Kazuto Yamaki, Sigma's Chief Operating Officer

Sigma had a small stand at this year's CES, but the Japanese lens manufacturer still had plenty to show off, including three new lenses - a 19mm f/2.8 and 30mm f/2.8 designed for the Micro Four Thirds and Sony NEX E-mounts, and a 180mm macro which should appeal to DSLR users.

We spoke to Kazuto Yamaki, Sigma's Chief Operating Officer about the company's new lenses, and the challenges that lie ahead as Japanese manufactures recover from last year's Tsunami and the ongoing global economic turmoil. We began by asking Yamaki about the recently-announced 'Digital Neo' 19mm and 30mm lenses, which are designed exclusively for mirrorless interchangeable lens cameras. 

The Sigma 19mm F2.8 EX DN is a wide angle lens with the equivalent angle of view of a 38mm (35mm equivalent focal length) on the Micro Four Thirds system and 28.5mm (35mm equivalent focal length) on the E-mount system.  The Sigma 30mm F2.8 EX DN has the equivalent angle of view of a 60mm lens (35mm equivalent focal length) on the Micro Four Thirds system and 45mm (35mm equivalent focal length) on the E-mount system.

Commenting on their relatively large size compared to existing optics for these systems, he told us 'we didn't make a pancake or faster-aperture lens by choice'. He explained 'we used the most advanced technology possible in these lenses and I want customers to choose them for the image quality'. One of the things that Sigma is very proud of, too, is the newly developed linear AF motor of the 30mm, which Yamaki told us, greatly reduces the sound of AF when recording video - something that is very important to casual videographers that rely on their cameras' built-in microphones.

Although he would not be drawn on pricing details, Yamaki promised us that this quality will not come with a prohibitive price-tag. Both lenses will be 'reasonably and competitively priced'.

'More high-end cameras will be mirrorless in the future'

Yamaki explained that 'mirrorless users [represent] two types of customer - enthusiasts and novices. Novice mirrorless photographers might not buy additional lenses […] so we will make lenses for enthusiasts'. And it seems that Sigma believes that the enthusiast mirrorless market is only going to grow in the future: 'DSLRs will always stay at the top' Yamaki told us - 'the benefit of a DSLR is of course the optical viewfinder, but in my opinion more high-end cameras will become mirrorless in the future'.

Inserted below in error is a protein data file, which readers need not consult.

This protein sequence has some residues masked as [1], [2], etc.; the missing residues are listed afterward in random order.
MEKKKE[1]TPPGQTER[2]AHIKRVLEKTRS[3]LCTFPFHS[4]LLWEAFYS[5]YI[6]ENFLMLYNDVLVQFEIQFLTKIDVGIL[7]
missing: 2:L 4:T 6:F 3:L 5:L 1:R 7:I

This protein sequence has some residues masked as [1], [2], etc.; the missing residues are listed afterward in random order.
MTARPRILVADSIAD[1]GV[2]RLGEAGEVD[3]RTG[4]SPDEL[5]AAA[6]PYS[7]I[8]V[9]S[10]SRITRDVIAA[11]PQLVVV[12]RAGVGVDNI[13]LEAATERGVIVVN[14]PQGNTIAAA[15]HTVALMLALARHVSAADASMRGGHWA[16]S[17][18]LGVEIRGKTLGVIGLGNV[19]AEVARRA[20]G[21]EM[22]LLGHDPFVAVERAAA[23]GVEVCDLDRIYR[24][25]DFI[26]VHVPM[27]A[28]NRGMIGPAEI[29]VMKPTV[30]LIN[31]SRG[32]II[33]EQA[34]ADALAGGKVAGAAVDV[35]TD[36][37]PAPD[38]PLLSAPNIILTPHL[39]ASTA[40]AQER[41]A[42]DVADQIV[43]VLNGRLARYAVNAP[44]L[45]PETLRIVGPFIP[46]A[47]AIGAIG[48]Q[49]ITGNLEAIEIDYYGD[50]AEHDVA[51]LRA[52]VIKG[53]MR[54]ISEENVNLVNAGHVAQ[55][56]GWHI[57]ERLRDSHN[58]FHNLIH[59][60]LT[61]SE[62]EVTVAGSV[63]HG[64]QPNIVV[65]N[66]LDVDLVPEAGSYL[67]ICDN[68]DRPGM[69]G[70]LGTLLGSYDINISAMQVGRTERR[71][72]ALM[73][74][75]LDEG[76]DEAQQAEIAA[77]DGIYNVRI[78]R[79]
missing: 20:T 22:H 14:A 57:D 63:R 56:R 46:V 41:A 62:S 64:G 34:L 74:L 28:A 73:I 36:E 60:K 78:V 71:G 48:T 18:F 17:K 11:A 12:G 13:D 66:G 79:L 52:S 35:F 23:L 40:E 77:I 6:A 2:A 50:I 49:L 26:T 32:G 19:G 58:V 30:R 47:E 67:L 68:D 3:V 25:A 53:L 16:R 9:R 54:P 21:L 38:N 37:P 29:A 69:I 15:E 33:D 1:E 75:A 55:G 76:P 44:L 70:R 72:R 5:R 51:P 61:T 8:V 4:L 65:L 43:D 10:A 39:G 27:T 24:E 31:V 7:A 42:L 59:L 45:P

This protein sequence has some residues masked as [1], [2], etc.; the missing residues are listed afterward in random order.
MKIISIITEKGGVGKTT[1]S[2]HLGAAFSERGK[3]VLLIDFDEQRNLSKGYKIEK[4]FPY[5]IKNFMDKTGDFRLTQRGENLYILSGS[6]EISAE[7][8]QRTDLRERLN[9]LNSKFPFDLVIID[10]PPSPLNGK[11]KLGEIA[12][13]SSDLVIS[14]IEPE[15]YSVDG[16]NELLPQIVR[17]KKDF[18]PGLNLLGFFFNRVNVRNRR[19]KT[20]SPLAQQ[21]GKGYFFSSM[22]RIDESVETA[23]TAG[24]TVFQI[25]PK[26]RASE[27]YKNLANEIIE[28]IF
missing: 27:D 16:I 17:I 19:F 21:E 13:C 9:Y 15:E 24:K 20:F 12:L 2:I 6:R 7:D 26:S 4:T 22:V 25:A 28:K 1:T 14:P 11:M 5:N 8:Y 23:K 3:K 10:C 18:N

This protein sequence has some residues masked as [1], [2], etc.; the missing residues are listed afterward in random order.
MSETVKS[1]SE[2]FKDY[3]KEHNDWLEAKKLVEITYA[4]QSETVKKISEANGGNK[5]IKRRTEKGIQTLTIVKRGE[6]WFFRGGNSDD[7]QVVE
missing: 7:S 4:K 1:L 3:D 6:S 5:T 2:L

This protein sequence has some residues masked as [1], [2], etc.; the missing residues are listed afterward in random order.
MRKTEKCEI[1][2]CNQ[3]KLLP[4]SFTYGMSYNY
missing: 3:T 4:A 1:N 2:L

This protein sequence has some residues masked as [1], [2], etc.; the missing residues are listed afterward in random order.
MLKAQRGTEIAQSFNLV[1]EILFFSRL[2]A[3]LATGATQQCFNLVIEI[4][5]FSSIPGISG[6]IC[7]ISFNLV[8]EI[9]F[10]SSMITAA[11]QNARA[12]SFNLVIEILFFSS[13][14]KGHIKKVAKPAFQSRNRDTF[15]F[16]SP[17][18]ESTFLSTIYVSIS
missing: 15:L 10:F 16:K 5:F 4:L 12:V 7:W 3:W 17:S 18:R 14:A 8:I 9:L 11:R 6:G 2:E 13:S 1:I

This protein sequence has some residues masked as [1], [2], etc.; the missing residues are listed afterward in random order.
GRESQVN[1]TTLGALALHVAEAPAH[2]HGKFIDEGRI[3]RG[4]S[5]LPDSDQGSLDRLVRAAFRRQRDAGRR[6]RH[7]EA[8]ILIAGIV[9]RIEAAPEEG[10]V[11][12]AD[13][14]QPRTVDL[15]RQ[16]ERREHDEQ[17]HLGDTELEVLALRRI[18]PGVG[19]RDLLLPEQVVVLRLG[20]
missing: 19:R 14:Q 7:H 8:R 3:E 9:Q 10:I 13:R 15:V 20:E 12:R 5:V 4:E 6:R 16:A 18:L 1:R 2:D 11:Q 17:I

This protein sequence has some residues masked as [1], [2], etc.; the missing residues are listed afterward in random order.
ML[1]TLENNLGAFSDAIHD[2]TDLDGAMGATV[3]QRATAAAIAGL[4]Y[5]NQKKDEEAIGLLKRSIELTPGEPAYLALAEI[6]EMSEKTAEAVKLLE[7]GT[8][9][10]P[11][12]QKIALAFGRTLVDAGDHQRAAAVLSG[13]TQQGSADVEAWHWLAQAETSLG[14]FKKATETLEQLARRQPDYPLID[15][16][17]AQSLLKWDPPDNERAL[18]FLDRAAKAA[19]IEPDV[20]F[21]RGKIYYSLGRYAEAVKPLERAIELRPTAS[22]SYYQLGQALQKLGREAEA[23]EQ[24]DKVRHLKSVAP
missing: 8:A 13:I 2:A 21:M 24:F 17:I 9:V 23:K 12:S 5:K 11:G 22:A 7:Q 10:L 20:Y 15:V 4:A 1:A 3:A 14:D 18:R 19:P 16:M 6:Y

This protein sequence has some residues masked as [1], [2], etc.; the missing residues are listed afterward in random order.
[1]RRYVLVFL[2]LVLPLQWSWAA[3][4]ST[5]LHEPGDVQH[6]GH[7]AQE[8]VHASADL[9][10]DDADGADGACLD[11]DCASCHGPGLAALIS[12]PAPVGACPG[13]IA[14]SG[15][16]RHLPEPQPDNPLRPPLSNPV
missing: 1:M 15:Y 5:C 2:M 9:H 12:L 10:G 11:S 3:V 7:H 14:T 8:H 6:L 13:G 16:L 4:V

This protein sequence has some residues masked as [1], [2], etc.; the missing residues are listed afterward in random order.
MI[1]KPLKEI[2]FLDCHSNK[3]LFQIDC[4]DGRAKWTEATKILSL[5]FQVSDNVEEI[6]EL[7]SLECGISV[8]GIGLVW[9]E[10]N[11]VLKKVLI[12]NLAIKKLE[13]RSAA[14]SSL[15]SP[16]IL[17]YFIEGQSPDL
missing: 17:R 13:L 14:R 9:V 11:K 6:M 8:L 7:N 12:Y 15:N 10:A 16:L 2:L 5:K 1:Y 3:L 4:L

Partly, Yamaki believes, this is due to the relative accuracy of contrast-detection AF systems compared to phase-detection: 'it's really difficult to achieve accurate AF [with a phase-detection system] and the more pixels the camera has the more difficult this becomes'.

SD1: 'Our forthcoming products will be more exciting'

Speaking of DSLRs, we asked Mr Yamaki about Sigma’s current flagship model, the SD1. Acknowledging the lukewarm reaction of the market, Yamaki explained 'the SD1 was our first product since we acquired Foveon and we haven’t stopped working [since]'.

Sigma's current flagship camera, the SD1, features a 15.3MPx3 1.5x crop Foveon X3 sensor (4800 x 3200 x 3 layers). The SD1 has a weatherproof magnesium alloy body, 3" 460k dot LCD, and new 11-point twin-cross AF system.

Here's the SD1's APS-C format X3 image sensor - at 15.3MP, the images that it creates are significantly larger than previous SD-series DSLRs. 

'We make cameras for specific type of customers. We understand that our cameras may not be [for the mainstream]. We decided to use the Foveon sensor to differentiate our camera [but that meant] we needed to do everything by ourselves from scratch'. 'We had to carefully focus our attention' Yamaki explained – 'we don't have countless engineers so we can't do everything'.

'Our forthcoming products will be more exciting [and] we will do everything we can to reduce manufacturing costs in future models. We have been working very hard in that direction, and I personally feel bad that some of our loyal customers couldn't [afford] the SD1 so we have to prepare a camera for them. We must'.

'Our challenge now is economic'

2011 was a tough year for the camera industry, and for Japanese manufacturers in particular. We asked Mr Yamaki what the biggest challenges were for Sigma in 2012. 

'We have only one factory in Japan, in the north' Yamaki told us. 'The factory is close to the earthquake’s epicenter, but fortunately we were not affected too heavily, and now we're operating normally'. He went on – 'our challenge now is economic. The Yen is very strong. 100% of our manufacturing is in Japan, but 80% of our turnover comes from Europe, the UK and the USA'. He went on – 'the European economic situation is very bad. If the exchange rate gets much worse no-one knows what will happen'. 

'Our strategy is to introduce more products'

We asked Mr Yamaki how Sigma planned to weather the storm, and his answer was simple – 'our strategy is to introduce more products. Better quality products'. 

'I have a long wish-list of lenses that I want to make' Yamaki told us, 'some [manufacturers] think that people will be satisfied by 'traditional' lenses but I don't think this is enough. Sigma has the opportunity to create new categories in the lens lineup, and we like to create new categories. As DSLRs get more pixels there is a need for higher quality lenses so there are many opportunities for us - it is an endless process.